As a gay middle-aged woman who was raised Catholic and spent 4 horrid years in a Catholic charismatic group during undergrad, the hate-filled people who think they are the real Christians have done me one favor, which is to make me realize that my upcoming conversion to Reform Judaism has already made me a far much better person than I ever was when I labelled myself Christian.

    • Marcia Walden

      I had a similar experience and I, too, converted to Judaism. The message is a good one and in reform they accept all people. Here in Berkeley we have a synagogue with a gay rabbi and a gay cantor. In Alameda where I attended synagogue we had a woman rabbi. Much more accepting.

  • Omi

    So maybe you all need to realize no one is perfect except Christ. I mean NO ONE. So maybe when you get over that you will realize that is why we go to church to try to walk closer to God and learn to be more like him. So realize we are all humans and not God!

    • Stephen Barlow

      If Christ were perfect, why has he so completely failed to change the world to match his teachings?

      The Church of St Paul, Catholics, the 700 flavors of Protestantism… They all fail to instill the 2 new commandments, “love God and Love thy brother as thy self” into any part of society EXCEPT into the Gay Community.

      The abortion bombers, the doctor murderers, the gay bashers, the condemning churches of all sorts… they ALL FAIL! So Christ is proven NOT PERFECT as his mission to forgive the sins of all has failed.

      Unless you are willing to admit that the Resurrection forgave all future sins and no one need heed the commandments any more?

      But why would anyone need a church if THAT were the truth.

      • You should try the Episcopal Church this morning and join us for coffee hour afterward.

      • Stephen Barlow

        Thanks for the invite. BEcause i have developed a DIRECT relationship with what you would call ‘God”, i don’t feel the need for an organization of intercessors. I also find that the MORE organized a religion, both A) the more judgement and derision I receive for thinking and not obeying and B) the less actual communion i enjoy as everyone is interested in getting me to sing for there choir.

  • naught moses

    “The nature of the
    problem is not the beliefs we have.
    It is that we have beliefs.”

  • CherMoe

    Thank you for a BEAUTIFUL article and for echoing my sentiments so perfectly!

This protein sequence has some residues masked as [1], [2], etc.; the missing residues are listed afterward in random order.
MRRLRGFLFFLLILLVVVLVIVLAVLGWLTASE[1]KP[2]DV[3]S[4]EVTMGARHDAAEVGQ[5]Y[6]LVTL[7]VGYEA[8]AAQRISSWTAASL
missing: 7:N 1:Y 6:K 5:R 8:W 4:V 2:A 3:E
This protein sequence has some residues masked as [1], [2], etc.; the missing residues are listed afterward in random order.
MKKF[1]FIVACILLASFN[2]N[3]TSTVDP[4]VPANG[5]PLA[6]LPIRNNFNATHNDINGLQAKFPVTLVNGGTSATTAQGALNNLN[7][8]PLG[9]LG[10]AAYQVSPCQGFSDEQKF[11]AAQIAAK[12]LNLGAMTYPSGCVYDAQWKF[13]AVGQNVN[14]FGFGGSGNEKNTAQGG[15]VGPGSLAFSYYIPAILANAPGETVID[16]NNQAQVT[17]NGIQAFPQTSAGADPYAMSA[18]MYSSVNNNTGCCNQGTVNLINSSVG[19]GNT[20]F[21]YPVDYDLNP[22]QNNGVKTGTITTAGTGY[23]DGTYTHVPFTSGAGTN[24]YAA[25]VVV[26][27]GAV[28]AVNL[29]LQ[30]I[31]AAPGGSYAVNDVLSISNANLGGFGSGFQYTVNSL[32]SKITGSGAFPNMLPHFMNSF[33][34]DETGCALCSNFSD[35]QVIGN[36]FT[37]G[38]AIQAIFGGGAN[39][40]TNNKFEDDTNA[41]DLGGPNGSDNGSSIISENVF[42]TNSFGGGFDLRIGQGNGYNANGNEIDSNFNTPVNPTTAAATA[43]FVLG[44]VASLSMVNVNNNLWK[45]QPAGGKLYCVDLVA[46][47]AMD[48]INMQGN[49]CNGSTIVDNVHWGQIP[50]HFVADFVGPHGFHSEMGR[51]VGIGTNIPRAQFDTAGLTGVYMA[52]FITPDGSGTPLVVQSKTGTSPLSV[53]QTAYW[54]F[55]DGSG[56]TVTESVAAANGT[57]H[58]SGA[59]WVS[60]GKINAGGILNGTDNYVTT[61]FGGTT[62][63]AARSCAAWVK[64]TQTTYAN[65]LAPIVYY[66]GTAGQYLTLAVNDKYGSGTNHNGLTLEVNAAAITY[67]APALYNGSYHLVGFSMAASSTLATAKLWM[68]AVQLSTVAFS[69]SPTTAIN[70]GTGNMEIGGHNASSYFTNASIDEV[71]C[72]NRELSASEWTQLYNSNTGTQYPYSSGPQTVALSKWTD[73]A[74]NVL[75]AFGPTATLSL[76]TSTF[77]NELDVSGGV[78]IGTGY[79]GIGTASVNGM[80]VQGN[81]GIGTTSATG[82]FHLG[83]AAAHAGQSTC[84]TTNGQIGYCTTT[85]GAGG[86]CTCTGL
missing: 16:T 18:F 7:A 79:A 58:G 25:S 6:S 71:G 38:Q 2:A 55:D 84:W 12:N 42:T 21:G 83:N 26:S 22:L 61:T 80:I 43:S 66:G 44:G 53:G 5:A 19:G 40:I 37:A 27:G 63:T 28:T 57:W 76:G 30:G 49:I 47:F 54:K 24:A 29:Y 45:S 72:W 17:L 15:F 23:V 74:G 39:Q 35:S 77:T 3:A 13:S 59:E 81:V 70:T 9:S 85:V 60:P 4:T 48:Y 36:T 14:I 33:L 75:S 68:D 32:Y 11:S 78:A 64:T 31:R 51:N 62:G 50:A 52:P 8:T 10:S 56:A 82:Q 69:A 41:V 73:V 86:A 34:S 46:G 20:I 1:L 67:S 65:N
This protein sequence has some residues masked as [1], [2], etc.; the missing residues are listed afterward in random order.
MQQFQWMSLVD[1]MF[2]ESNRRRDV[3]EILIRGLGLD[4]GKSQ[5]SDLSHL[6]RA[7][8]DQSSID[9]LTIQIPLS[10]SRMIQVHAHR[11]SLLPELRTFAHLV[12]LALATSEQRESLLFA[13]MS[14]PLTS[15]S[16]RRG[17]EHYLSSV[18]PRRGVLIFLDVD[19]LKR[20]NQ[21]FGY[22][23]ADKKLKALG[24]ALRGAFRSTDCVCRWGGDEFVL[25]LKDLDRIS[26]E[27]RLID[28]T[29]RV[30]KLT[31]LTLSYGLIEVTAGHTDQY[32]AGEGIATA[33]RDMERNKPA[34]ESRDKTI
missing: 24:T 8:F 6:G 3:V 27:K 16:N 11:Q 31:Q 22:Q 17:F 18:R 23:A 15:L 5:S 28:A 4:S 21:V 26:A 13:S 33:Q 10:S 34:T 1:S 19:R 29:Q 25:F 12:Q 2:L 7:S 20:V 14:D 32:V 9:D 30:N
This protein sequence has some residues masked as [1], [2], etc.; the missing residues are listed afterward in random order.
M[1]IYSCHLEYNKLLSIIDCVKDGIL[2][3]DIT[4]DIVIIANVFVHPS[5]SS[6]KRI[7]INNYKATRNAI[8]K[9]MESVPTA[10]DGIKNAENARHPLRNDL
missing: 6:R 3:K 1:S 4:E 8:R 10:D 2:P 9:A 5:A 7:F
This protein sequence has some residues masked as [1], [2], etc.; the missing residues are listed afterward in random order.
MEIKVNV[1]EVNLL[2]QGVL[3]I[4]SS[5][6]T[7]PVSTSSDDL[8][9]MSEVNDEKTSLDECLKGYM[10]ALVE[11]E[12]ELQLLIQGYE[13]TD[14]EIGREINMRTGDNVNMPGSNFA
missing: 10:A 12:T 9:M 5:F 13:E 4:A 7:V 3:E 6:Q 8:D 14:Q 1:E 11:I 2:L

• A reaction not unlike mine to Conservatives in the Republican Party. I had resigned myself to being a Populist on the outs with both major parties. I was even unaffiliated for a while. However, the constant harping of Conservatives on what constituted a real Republican, and their equating it with a privatization conservatism, so conflicted with my sense of etymological correctness, that I started referring to Conservatives as Reprivatans. Then, when I completed my magnum opus, “Popular Capitalism”, with its strong communitarian and civic undertones — which form the very basis of the Republican virtue and its antithesis to the racist-nationalism of the Democrats — I could stand the cognitive dissonance created by the Conservatives no longer. It also did not help to hear the hypocritical inanities of the Democrats, based solely on Conservatives. Nelson Rockefeller’s words resonated deep within me: “These people [the Conservatives] have nothing to do with Republicanism!”

    Thus, I have returned to the Republican Party with a vengeance, determined to reclaim my party and to send the Conservatives packing. Let them go back to the Conservative Party where they belong.

    And thanks to the Conservatives, and the Democrats, for pushing me to this.

    • Marcia Walden

      More power to you, buddy! There was a time the Republican Party was respected by voters on from both sides. I’m a Democrat, always have been, but I would sincerely like the GOP to straighten this nonsense out and return to sanity. We need a two party system to balance us and to keep things on an even keel. What we have right now are a bunch of lunatics running the asylum, for God’s sake! Somewhere along the line people like Mitch McConnell got so powerful he was actually able to follow through on his promise not to work with Obama on anything……the Party of NO! And they succeeded in doing nothing for 6 years. Even not bothering to pretend to do their jobs by interviewing a candidate for the Supreme Court! When the hell did that become okay with the American people?

  • James

    Home Depot CEO says your crazy and a communist !!

  • James

    When Christian came they only had the Bible and we had the land. After a few year suddenly we had the Bible and they had the land. They claim we got the better deal. Native Americans

    • Marcia Walden

      James, it appears they were lying. That’s how men of the Bible always do things. They plant the fear of God into folks and then manage to use that to convince people they should give, give, give, until it hurts! Some of the snake oil salesmen Evangelicals like Pat Robertson is doing the very same thing to hundreds of thousands of innocent people looking for an answer. It’s the perfect opportunity to step in and tell them the answer is God….but that God speaks through them. Yeah, right!